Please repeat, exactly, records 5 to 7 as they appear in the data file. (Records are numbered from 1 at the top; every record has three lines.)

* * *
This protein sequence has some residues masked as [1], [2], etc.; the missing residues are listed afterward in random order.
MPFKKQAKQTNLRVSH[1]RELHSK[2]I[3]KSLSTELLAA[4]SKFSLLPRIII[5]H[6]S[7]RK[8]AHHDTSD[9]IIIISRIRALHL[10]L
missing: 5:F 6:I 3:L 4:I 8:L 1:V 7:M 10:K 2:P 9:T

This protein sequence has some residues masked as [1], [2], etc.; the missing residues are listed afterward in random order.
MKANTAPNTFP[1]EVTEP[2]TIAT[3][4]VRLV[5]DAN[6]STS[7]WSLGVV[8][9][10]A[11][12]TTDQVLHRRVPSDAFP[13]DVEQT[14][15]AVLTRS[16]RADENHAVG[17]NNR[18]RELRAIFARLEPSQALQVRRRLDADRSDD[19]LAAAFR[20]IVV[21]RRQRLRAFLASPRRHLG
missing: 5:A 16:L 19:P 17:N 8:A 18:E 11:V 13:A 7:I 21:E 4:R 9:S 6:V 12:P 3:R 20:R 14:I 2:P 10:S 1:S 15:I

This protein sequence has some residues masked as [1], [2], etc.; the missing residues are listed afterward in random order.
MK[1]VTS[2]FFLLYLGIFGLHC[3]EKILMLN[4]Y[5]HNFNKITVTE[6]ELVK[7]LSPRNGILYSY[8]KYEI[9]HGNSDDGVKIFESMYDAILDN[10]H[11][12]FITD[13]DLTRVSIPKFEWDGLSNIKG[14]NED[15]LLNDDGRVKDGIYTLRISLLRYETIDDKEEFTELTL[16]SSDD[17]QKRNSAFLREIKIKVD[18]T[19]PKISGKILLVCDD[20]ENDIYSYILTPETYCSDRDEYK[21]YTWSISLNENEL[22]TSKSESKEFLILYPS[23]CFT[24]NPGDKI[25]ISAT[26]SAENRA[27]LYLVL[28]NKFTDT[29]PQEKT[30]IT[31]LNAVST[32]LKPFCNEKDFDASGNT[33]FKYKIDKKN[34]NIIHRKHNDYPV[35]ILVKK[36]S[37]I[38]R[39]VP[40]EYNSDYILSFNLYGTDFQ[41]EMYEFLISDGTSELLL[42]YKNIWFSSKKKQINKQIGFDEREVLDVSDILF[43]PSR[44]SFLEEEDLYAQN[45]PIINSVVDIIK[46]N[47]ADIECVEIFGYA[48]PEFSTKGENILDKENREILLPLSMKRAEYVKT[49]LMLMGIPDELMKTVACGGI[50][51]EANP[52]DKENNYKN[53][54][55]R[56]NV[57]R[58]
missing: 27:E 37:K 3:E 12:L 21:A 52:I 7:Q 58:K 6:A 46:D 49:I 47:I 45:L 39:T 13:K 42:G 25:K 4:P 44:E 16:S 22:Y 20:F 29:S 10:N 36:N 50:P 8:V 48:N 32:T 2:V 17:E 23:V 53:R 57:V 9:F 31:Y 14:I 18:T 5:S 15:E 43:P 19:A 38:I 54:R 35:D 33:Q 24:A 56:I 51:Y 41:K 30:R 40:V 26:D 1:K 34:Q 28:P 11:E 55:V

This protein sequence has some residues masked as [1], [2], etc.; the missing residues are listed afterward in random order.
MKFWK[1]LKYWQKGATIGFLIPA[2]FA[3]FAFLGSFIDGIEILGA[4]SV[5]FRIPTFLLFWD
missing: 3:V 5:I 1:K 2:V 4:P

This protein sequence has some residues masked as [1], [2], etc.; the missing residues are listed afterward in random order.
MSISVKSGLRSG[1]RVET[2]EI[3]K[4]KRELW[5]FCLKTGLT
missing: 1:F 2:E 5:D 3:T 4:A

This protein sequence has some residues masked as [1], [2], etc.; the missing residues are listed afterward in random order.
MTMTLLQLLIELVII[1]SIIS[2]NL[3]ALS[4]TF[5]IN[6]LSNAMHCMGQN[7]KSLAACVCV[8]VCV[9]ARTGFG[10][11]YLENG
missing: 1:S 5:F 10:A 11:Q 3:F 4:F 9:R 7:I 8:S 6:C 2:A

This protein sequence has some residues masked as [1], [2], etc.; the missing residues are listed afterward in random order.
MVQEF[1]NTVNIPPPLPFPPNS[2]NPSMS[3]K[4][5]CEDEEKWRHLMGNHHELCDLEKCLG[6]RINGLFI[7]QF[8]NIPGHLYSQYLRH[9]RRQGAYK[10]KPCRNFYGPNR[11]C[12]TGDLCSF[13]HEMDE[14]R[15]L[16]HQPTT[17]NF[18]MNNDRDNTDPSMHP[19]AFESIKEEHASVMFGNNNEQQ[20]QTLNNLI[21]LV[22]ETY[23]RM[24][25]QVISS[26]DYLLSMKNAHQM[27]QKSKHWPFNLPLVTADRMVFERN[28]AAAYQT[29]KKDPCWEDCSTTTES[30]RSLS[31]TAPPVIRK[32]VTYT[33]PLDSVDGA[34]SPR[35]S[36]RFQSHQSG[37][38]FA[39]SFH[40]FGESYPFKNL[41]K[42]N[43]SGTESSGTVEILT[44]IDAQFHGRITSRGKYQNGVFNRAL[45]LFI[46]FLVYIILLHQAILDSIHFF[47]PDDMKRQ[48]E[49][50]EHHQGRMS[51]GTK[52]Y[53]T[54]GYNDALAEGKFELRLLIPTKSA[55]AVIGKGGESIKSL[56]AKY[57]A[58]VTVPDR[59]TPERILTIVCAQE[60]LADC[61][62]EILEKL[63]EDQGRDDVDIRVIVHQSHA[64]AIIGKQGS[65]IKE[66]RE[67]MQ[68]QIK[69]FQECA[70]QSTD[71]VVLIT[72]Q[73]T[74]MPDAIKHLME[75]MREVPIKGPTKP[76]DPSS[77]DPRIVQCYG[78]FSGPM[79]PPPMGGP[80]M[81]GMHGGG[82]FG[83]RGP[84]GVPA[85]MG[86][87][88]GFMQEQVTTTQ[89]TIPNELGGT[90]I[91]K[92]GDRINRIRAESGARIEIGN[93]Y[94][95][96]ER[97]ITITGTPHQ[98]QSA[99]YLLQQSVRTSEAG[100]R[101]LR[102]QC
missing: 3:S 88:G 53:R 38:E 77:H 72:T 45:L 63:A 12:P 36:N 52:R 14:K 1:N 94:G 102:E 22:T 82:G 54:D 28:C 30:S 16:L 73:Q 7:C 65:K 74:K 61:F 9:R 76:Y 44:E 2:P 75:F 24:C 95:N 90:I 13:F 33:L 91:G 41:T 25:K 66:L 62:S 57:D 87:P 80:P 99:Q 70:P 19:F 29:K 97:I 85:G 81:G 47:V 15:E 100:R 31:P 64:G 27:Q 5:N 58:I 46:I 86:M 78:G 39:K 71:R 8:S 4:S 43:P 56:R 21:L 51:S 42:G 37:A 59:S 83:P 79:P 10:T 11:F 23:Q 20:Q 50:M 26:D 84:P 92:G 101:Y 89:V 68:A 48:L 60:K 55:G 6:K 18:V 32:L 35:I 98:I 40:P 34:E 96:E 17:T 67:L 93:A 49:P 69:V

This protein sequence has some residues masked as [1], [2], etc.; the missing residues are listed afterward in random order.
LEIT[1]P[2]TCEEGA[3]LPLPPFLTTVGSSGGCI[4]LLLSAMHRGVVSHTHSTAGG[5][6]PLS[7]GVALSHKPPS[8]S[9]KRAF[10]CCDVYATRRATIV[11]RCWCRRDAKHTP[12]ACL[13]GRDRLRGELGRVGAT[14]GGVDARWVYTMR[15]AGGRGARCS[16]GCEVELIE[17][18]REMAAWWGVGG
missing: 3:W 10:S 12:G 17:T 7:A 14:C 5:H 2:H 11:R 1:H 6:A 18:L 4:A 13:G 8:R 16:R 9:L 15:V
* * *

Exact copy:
This protein sequence has some residues masked as [1], [2], etc.; the missing residues are listed afterward in random order.
MSISVKSGLRSG[1]RVET[2]EI[3]K[4]KRELW[5]FCLKTGLT
missing: 1:F 2:E 5:D 3:T 4:A

This protein sequence has some residues masked as [1], [2], etc.; the missing residues are listed afterward in random order.
MTMTLLQLLIELVII[1]SIIS[2]NL[3]ALS[4]TF[5]IN[6]LSNAMHCMGQN[7]KSLAACVCV[8]VCV[9]ARTGFG[10][11]YLENG
missing: 1:S 5:F 10:A 11:Q 3:F 4:F 9:R 7:I 8:S 6:C 2:A

This protein sequence has some residues masked as [1], [2], etc.; the missing residues are listed afterward in random order.
MVQEF[1]NTVNIPPPLPFPPNS[2]NPSMS[3]K[4][5]CEDEEKWRHLMGNHHELCDLEKCLG[6]RINGLFI[7]QF[8]NIPGHLYSQYLRH[9]RRQGAYK[10]KPCRNFYGPNR[11]C[12]TGDLCSF[13]HEMDE[14]R[15]L[16]HQPTT[17]NF[18]MNNDRDNTDPSMHP[19]AFESIKEEHASVMFGNNNEQQ[20]QTLNNLI[21]LV[22]ETY[23]RM[24][25]QVISS[26]DYLLSMKNAHQM[27]QKSKHWPFNLPLVTADRMVFERN[28]AAAYQT[29]KKDPCWEDCSTTTES[30]RSLS[31]TAPPVIRK[32]VTYT[33]PLDSVDGA[34]SPR[35]S[36]RFQSHQSG[37][38]FA[39]SFH[40]FGESYPFKNL[41]K[42]N[43]SGTESSGTVEILT[44]IDAQFHGRITSRGKYQNGVFNRAL[45]LFI[46]FLVYIILLHQAILDSIHFF[47]PDDMKRQ[48]E[49][50]EHHQGRMS[51]GTK[52]Y[53]T[54]GYNDALAEGKFELRLLIPTKSA[55]AVIGKGGESIKSL[56]AKY[57]A[58]VTVPDR[59]TPERILTIVCAQE[60]LADC[61][62]EILEKL[63]EDQGRDDVDIRVIVHQSHA[64]AIIGKQGS[65]IKE[66]RE[67]MQ[68]QIK[69]FQECA[70]QSTD[71]VVLIT[72]Q[73]T[74]MPDAIKHLME[75]MREVPIKGPTKP[76]DPSS[77]DPRIVQCYG[78]FSGPM[79]PPPMGGP[80]M[81]GMHGGG[82]FG[83]RGP[84]GVPA[85]MG[86][87][88]GFMQEQVTTTQ[89]TIPNELGGT[90]I[91]K[92]GDRINRIRAESGARIEIGN[93]Y[94][95][96]ER[97]ITITGTPHQ[98]QSA[99]YLLQQSVRTSEAG[100]R[101]LR[102]QC
missing: 3:S 88:G 53:R 38:E 77:H 72:T 45:L 63:A 12:P 36:N 52:R 14:K 1:N 94:G 102:E 22:T 82:G 54:D 28:C 30:S 16:L 73:Q 7:C 65:K 74:K 61:F 9:R 76:Y 44:E 2:P 75:F 24:C 95:N 90:I 13:F 33:L 91:G 41:T 25:K 66:L 62:S 57:D 87:P 80:P 99:Q 70:P 19:F 29:K 97:I 85:G 81:G 47:V 15:E 100:R 31:P 64:G 27:Q 5:N 58:I 46:I 86:M 78:G 39:K 71:R 8:S 4:S 43:P 56:R 21:L 51:S 42:G 37:A 59:S 83:P 79:P 10:T 11:F 23:Q 20:Q 50:M 26:D 84:P 92:G 101:Y 89:V 68:A 48:L 60:K 55:G 6:K 18:V 32:L 35:I 98:I 40:P 34:E 96:E 17:T 67:L 93:A 49:P 69:V